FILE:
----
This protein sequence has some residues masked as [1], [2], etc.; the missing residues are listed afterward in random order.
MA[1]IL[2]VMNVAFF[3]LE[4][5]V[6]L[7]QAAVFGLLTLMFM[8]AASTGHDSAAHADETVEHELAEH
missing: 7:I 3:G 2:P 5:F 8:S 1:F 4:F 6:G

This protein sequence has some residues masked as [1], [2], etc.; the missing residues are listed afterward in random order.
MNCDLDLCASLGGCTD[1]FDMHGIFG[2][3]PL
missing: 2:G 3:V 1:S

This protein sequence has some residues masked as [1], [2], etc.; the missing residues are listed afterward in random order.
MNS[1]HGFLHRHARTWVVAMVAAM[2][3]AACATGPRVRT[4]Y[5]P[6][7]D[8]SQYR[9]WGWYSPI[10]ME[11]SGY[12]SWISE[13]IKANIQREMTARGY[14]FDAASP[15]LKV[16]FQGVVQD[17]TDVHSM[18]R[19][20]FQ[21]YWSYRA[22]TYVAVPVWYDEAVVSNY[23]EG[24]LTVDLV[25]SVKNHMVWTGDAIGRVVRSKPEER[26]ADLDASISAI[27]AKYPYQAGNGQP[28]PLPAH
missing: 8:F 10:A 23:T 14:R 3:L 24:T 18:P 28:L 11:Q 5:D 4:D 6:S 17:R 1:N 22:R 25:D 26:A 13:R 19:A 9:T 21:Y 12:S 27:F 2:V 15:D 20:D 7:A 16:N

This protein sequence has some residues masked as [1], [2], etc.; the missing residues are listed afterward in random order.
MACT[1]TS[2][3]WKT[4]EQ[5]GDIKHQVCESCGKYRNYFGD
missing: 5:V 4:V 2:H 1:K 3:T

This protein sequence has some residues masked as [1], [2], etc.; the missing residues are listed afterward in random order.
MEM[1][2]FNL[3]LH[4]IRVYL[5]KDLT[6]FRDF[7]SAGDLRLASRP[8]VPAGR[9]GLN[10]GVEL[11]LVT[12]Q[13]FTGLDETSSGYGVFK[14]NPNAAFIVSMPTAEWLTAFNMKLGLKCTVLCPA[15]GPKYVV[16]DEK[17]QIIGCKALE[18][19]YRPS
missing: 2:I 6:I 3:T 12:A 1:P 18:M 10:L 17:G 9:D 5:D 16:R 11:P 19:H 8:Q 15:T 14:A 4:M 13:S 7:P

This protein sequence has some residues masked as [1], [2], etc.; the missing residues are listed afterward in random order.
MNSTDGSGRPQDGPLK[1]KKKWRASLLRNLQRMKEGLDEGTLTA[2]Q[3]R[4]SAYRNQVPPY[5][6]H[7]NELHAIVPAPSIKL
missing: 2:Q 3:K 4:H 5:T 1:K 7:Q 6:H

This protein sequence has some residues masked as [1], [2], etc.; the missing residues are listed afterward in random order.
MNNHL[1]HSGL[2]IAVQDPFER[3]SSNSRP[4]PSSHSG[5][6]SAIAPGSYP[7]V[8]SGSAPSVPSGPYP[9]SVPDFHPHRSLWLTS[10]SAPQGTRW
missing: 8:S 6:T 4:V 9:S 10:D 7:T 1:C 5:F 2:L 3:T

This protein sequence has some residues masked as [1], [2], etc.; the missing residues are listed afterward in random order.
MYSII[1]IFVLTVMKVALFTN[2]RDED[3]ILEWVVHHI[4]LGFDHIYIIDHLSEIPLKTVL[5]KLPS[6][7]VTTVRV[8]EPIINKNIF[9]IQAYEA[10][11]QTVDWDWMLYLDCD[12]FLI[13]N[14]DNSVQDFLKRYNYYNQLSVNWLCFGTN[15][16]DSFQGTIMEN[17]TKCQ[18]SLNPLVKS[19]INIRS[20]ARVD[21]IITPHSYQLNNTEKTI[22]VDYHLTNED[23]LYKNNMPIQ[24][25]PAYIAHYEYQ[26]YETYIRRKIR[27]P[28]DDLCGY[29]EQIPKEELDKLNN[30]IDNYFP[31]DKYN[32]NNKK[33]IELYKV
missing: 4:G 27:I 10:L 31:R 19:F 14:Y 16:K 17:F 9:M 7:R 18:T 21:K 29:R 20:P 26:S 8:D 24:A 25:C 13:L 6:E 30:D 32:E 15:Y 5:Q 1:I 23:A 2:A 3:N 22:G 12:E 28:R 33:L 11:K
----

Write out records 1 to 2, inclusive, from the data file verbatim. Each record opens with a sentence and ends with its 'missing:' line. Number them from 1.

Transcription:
This protein sequence has some residues masked as [1], [2], etc.; the missing residues are listed afterward in random order.
MA[1]IL[2]VMNVAFF[3]LE[4][5]V[6]L[7]QAAVFGLLTLMFM[8]AASTGHDSAAHADETVEHELAEH
missing: 7:I 3:G 2:P 5:F 8:S 1:F 4:F 6:G

This protein sequence has some residues masked as [1], [2], etc.; the missing residues are listed afterward in random order.
MNCDLDLCASLGGCTD[1]FDMHGIFG[2][3]PL
missing: 2:G 3:V 1:S